Capitals know tough work is ahead

Capitals know tough work is ahead
April 25, 2011, 5:24 pm
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Monday, April 25, 2011, 1:30 p.m.

By Ryan OHalloran


It wasnt his intention, but Capitals winger Matt Bradley was undoubtedly speaking for the entire locker room and, heck, the entire franchise after the team returned to work Monday.

We havent achieved anything yet, Bradley said. We won the first round five-game win over the Rangers. Big deal. Were happy we did that, but that was never our only goal.

The mind-set prevalent after Saturdays 3-1 win remained present after an optional practice that included nine Capitals who skated in the clinching game.

Beating the Rangers is great the beards dont have to be sheared off and the summer hasnt started. But for this group, its not nearly enough.

Last years first-round demon has been exorcised. Now, its time to break through another barrier and win two playoff series for the first time in 13 years.

You have to keep going, winger Jason Chimera said. Its going to get harder and harder. ... It will get ramped up even more. Everybody will be jacked up. Its a fun time of the year when you get deeper and deeper into the playoffs.

The Capitals will spend the next few days working on their own system until they learn their opponent (Buffalo, Montreal, Tampa Bay or Pittsburgh).

With the potential of having five to seven days between games, coach Bruce Boudreau has mapped out a plan that will provide players with equal parts rest and crisp practices to maintain their focus and edge.

I think you can do a week off without a big impact, Boudreau said. This is a good two days off for most players. Well work them the rest of the week, and well work hard.

During the last long playoff run he experienced (2007 in Hershey), Boudreaus teams had layoffs of seven, eight and six days between series. He held team golf and bowling outings on days when the Bears werent on the ice.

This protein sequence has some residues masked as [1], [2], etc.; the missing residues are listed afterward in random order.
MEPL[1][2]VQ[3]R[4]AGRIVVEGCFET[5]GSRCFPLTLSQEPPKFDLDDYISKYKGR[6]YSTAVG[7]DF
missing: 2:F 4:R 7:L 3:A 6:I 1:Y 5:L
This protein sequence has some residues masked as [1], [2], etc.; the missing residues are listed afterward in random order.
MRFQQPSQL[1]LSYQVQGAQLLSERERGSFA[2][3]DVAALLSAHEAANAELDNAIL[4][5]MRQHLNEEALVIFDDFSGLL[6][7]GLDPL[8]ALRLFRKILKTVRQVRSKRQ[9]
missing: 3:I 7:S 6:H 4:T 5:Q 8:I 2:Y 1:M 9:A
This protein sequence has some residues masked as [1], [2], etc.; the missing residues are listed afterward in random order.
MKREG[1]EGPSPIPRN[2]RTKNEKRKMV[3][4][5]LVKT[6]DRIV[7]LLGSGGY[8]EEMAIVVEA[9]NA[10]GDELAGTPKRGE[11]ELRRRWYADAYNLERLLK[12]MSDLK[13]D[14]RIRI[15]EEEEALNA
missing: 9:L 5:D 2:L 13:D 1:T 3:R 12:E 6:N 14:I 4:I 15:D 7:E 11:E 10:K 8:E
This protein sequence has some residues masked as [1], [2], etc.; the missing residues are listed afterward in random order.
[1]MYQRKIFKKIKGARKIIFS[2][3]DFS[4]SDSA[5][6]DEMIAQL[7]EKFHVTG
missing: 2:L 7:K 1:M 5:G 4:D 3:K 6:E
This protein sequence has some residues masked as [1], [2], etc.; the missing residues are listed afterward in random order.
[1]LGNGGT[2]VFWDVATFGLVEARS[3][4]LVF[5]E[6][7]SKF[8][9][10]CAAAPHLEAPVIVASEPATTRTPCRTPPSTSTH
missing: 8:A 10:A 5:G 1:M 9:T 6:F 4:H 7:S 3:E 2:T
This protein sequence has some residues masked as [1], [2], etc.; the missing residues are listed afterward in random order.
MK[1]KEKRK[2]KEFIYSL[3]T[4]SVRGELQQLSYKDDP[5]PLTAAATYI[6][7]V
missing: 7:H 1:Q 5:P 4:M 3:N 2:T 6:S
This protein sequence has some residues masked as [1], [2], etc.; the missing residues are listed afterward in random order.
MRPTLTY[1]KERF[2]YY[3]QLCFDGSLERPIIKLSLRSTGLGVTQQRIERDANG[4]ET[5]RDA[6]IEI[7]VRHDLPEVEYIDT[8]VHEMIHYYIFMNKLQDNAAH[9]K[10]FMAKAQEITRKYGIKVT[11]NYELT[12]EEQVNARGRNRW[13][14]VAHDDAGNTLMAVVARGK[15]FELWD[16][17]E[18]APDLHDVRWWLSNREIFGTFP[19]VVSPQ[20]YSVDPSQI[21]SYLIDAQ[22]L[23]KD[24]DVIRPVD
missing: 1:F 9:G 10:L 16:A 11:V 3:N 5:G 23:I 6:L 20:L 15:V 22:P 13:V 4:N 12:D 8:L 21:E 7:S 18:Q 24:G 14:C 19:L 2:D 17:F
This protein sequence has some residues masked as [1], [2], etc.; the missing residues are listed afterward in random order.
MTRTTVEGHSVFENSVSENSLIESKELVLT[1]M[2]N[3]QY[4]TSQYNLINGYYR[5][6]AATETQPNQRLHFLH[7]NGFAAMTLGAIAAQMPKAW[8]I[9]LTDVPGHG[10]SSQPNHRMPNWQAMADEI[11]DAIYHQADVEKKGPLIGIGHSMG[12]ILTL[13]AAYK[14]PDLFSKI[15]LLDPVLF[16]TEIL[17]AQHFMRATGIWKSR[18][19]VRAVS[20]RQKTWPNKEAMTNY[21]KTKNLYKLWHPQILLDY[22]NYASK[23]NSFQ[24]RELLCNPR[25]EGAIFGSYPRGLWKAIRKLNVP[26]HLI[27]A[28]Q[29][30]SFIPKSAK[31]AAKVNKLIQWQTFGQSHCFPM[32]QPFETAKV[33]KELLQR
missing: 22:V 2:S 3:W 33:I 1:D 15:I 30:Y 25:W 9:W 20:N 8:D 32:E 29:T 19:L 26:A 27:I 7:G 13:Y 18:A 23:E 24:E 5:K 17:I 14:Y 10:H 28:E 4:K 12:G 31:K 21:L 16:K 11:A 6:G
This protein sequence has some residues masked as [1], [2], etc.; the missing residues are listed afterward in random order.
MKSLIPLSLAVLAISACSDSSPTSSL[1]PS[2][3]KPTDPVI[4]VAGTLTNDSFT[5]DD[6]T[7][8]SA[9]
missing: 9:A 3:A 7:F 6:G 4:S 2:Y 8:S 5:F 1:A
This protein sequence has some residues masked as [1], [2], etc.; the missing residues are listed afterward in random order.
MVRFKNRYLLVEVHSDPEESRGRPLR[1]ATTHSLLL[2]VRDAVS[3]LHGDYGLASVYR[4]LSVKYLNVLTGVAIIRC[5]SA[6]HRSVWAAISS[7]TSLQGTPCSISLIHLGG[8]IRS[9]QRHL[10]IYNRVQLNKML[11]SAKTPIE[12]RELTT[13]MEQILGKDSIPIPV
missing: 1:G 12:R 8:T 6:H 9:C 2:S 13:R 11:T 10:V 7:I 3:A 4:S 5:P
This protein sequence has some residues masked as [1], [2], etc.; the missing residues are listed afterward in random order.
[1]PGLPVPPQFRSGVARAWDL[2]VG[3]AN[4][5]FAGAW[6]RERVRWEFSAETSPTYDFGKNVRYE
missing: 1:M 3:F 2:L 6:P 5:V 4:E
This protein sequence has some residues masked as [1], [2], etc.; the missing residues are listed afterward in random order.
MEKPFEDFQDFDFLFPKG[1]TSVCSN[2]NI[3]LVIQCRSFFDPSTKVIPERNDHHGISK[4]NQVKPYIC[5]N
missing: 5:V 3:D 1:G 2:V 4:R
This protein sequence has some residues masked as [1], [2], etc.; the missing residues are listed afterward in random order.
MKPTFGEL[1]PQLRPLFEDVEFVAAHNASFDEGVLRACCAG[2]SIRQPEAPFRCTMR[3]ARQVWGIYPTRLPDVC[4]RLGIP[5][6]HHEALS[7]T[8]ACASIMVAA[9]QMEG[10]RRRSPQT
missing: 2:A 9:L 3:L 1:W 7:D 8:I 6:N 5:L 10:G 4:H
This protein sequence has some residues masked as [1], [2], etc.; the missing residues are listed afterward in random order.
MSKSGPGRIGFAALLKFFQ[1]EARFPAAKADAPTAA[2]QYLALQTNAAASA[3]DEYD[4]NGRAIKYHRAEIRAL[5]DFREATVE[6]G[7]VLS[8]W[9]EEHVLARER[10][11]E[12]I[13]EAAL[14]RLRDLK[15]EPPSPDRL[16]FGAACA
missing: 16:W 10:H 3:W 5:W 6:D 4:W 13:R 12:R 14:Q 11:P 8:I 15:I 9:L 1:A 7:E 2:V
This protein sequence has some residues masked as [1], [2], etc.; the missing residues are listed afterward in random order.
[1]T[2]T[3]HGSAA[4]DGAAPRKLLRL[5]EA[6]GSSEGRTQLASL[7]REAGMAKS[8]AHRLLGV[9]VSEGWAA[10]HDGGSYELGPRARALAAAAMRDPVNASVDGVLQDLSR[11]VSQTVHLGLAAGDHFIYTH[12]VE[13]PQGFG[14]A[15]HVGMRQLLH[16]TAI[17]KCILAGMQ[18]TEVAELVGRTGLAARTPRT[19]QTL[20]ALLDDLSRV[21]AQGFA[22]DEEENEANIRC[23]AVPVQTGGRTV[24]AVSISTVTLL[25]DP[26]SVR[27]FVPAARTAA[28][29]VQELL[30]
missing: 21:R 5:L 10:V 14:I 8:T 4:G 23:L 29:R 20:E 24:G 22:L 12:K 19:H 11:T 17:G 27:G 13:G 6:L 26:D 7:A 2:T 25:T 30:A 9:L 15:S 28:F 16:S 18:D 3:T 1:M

We did something together every day, Boudreau said. It was easier to do in the minors. Hershey is a town of 17,000, and most of them are younger players; Washington, there are a few more things to do.

Boudreau will still have the players show up at Kettler Capitals IcePlex every day, including Mondays 11:45 a.m. team meeting.

Its important to be around everybody, said defenseman John Carlson, who did practice. Our team has been meshing pretty well on and off the ice, and thats something we can keep moving forward with. And just getting up in the morning and going to work for a few hours is good.

Boudreau said: Its about staying focused and not let yourself get lost in a summer-type atmosphere, which is why we want everybody at the rink every day.

Having a break during the two-month grind is essential for the eventual Cup winner. The past five champions had at least four days off between every series. The longest lay-off was eight days for Anaheim between the second and third rounds.

Practice is huge, Chimera said. A couple days off is good for some guys to get them all healed up, but you have to keep the intensity level up. You cant have a letdown.

Injured winger Mike Knuble and defenseman Dennis Wideman skated in full pads before and during the practice.

We havent set a timetable yet, Boudreau said of their potential returns.

Defenseman Mike Green did not practice and watched for only a few minutes alongside Alex Ovechkin. Green did not play after blocking a shot with his head on Saturday.

Hes fine, Boudreau said.

The non-injured regulars who practiced Monday: Bradley, Chimera, Carlson, Karl Alzner, John Erskine, Matt Hendricks, Jeff Schultz, Marcus Johansson, Semyon Varlamov and Michal Neuvirth.

The Capitals longest between-series layoff is eight days in 1998 between the first and second rounds.

Hershey was eliminated by Charlotte on Sunday night, and its expected several Bears, including goalie Braden Holtby, will be brought to Washington for the next series to serve as depth extras in case of injury.

Contact OHalloran at